Announcing a new series! In the hope that if I punish myself severely enough in public, 2021 might accept my sacrifice and end up being less apocalyptic than 2020, I am finally subjecting myself to one of the most infamous of all horror franchises. On the night of every full moon this year, I'll be practicing some... WITCHCRAFT.

According to the proverb, "Might oaks from little acorns grow", and there's no more knobbly, malformed tree to have painfully scratched its way up from an uglier seed than the Witchcraft franchise, which despite being liked by essentially no-one in the world has racked up enough entries - thirteen when the first run of production ended in 2008, sixteen following a trilogy that was produced and released in one clump in 2016 - to count as the most prolific English-language horror franchise in cinema history. Why this happened is anybody's guess; certainly not because the original Witchcraft made a huge splash when it slunk out into the world in 1988, going direct to video. Certainly not because it's a very good, although by the standards of direct-to-video horror in the late 1980s, it does almost nothing to embarrass itself; the worst things about it are par for the course more than conspicuous failures.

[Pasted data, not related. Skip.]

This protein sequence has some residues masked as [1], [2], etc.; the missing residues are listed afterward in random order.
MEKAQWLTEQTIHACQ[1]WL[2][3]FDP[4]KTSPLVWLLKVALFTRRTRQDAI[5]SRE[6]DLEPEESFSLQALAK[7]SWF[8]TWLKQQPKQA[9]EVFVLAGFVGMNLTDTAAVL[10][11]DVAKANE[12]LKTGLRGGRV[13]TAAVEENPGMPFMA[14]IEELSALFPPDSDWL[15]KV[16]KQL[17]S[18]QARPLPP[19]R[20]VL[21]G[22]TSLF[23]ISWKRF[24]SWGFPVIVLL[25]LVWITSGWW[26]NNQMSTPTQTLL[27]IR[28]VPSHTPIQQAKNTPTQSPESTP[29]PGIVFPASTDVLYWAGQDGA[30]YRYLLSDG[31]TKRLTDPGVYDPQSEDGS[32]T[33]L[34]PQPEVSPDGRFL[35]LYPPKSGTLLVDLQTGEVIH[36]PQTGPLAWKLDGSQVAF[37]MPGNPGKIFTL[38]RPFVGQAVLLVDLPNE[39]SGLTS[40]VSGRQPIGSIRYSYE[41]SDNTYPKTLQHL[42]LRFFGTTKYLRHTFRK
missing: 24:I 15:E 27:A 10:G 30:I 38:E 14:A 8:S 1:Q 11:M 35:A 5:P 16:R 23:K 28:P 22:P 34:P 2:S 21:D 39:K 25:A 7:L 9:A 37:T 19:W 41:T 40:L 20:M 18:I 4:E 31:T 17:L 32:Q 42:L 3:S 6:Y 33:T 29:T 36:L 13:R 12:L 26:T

The film is a rip-off of Rosemary's Baby, which doesn't feel like nearly a big enough word for it. This is a goddamned clone of Rosemary's Baby, to a degree where I found myself mentally inserting plot points from that 1968 masterpiece to patch together the bits where Witchcraft author Jody Savin hasn't quite finished assembling a screenplay. Just about the only thing that isn't stolen directly from that movie is the backstory, presented as a prologue and then further seeded in throughout the film's 86 lumpy minutes. That backstory is a good old-fashioned 17th Century Massachusetts witch-burning, and in the film's opening minutes, that event is cross-cut with a very loud, exaggerated birth scene in 1988, as Grace Churchill (Anat Topol-Barzilai, daughter of the mononymous stage and screen icon Topol, star of Fiddler on the Roof) gives birth to the Antichrist. Oops, we're not supposed to know that yet. But what other reason could there be for cutting between the scenes of Grace's labor and the death of two witches, if not that the baby is going to be somehow involved in channeling their evil witchy energy into the modern world?